How to Clean a Kilim Rug
Kilims are pileless style rugs that use flat-weaving techniques for a bold, often colorful design. They make a particularly striking floor covering, but caring for them requires special treatment to avoid damaging the fibers. A kilim rug must be cleaned by hand with a brush and gentle cleaning solution, and vacuumed with care to avoid tearing it. Stains must be treated quickly, though stubborn marks should only be treated for professional cleaners.
Method1: Hand Cleaning Kilim Rugs
- The carpet should be on a flat surface to make the cleaning process easier.
- You can use any broom to clean the rug, but a hand broom, which is essentially a handheld brush with bristles that are long like a traditional broom, offers the most control.
- The vinegar will help keep the colors in the rug from running.
- Don’t scrub the rug too vigorously with the brush. Its fibers are more fragile when they’re wet so you may damage the rug if you’re too rough.
- When you reach the fringe, work the brush over them vertically. It’s not necessary to go over them a second time horizontally, though.
- Re-wet the brush whenever it seems to be getting dry.
- If the rug is particularly dirty, you may want to repeat the cleaning process on both sides two or three times.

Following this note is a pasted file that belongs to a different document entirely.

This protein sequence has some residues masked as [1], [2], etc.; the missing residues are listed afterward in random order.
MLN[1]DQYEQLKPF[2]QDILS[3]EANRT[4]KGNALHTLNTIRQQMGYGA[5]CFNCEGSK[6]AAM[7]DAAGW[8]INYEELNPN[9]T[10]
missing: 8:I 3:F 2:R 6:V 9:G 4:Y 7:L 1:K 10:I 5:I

- You may want to rinse the rug more than once with a clean, wet brush to ensure that there’s no residue left behind on the fibers.
- You may use a hose to rinse the rug, but don’t let it get fully soaked.
- Flip the rug over every six hours or so to ensure that it dries on both sides.
- Don’t walk on the rug or place any items on it until it’s completely dry.
- If you notice any residue from the cleaning solution once the rug is dry, use a clean, dry brush to brush it away.
- If you leave the rug outside, set it on grass or gravel so it can drain properly.
Method 2: Vacuuming Kilim Rugs
- If your vacuum doesn’t have a low suction setting, use the extension hose or crevice tool attachment to go over the fringe.
- Use a small handheld vacuum if you have one. They are not powerful enough to damage the fibers.
Method3: Treating Spills
- Be sure to lift the rug and blot the floor underneath the spill as well.
- The amount of water that you’ll need depends on the size of the spill. Start with ½ cup (118 ml) and add more if necessary to fully rinse the area.
- If there is a stain left behind even after you rinse and blot the stain, you should consult a professional rug cleaner to handle the job. Trying to remove it yourself may damage the rug.
Method 4: Handling Pet Stains
- For dried pet stains, consult a professional rug cleaner.
- Avoid using urine removal products since the enzymes in the solution may damage the fibers.
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